A group of Christian leaders from Bethlehem, the traditional birthplace of Jesus Christ, have arrived in Washington, D.C., carrying a letter signed by churches in their city.
The letter, addressed to President Joe Biden and congressional lawmakers, calls for a permanent ceasefire in Gaza and emphasizes the need for lasting peace in the region.
The three individuals, comprising two prominent ministers and a young Palestinian Christian activist, hope to secure a meeting with President Biden to present the letter. The document asserts the moral obligation to seek alternatives to the ongoing violence, urging political leaders to be instruments of peace and justice.
The letter, timed with the approaching Advent season, traditionally a period of spiritual preparation for Christmas, highlights the cancellation of Christmas celebrations in Bethlehem this year. This decision, aimed at expressing solidarity with Palestinians in Gaza, reflects a departure from the usual joyous festivities that attract pilgrims and tourists worldwide.
Rev. Munther Isaac, pastor of Bethlehem’s Evangelical Lutheran Christmas Church and academic dean at Bethlehem Bible College, emphasized the religious mandate to halt the war. He expressed a belief in God’s solidarity with victims of injustice and oppression, stating, “God is under the rubble.”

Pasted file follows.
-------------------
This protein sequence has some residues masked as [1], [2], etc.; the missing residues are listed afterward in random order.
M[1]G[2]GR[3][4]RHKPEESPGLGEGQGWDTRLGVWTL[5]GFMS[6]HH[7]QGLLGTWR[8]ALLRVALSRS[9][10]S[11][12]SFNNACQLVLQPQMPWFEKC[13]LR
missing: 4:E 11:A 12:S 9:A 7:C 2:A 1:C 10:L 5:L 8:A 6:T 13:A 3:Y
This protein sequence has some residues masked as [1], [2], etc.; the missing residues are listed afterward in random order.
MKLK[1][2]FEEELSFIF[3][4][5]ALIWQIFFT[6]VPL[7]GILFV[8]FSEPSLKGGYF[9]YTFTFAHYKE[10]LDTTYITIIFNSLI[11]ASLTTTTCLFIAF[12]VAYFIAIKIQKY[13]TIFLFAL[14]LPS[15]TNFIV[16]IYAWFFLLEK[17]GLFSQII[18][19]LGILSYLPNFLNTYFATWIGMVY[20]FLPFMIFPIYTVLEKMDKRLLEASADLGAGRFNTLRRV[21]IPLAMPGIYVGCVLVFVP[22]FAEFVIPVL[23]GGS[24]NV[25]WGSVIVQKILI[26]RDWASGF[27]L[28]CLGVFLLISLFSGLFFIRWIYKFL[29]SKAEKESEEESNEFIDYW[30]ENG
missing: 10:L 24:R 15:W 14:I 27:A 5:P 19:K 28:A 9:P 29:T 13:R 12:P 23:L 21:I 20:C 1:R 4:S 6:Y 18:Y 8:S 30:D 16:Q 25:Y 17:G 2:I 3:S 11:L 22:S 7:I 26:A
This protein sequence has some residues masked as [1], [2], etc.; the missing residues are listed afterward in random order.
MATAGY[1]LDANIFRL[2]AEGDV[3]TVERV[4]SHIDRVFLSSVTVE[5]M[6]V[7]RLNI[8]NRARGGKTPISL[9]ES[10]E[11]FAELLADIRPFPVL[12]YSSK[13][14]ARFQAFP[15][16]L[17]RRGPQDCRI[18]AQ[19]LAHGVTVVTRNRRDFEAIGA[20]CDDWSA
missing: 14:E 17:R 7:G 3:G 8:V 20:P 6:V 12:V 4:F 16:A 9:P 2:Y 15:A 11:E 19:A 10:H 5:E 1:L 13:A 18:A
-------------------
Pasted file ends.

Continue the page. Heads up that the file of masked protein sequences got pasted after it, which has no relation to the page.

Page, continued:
Isaac mourned the October 7 attack by Hamas in southern Israel, condemning the subsequent Israeli assault on Gaza that has led to over 13,000 deaths and a humanitarian crisis. The leaders seek to present a different perspective to lawmakers, advocating for alternative approaches to conflict resolution.
The visit coincides with an ongoing multi-day ceasefire between Israel and Hamas, recently extended for two more days. While allowing aid to enter Gaza and facilitating the release of hostages, the leaders stress the need for a comprehensive, long-term solution rather than a temporary pause in hostilities.
Rev. Jack Sara, president of Bethlehem Bible College and General Secretary of the Middle East and North Africa Evangelical Alliance, emphasized the urgency of a sustained ceasefire and an end to the war, stating, “All we want for Christmas is a constant and comprehensive ceasefire.”
Isaac expressed deep concern about the decades-long Israeli occupation of Palestinian territories, including Bethlehem. Despite gratitude for some supportive religious partners, he voiced disappointment in the response of many Western Christians, citing a tendency to dehumanize Palestinians and oversimplify the complex history of the conflict.
Highlighting the Christian presence in Gaza, one of the oldest in the world, Isaac noted the destruction of churches during the conflict. He expressed fear that the continuous Christian presence might be at risk, especially considering the plight of Christians in Gaza who are actively fighting for their lives.
The Christian leaders’ mission to Washington aims to draw attention to the urgent need for a permanent ceasefire in Gaza and a lasting resolution to the conflict, emphasizing the moral responsibility of political leaders to bring about peace and justice in the region.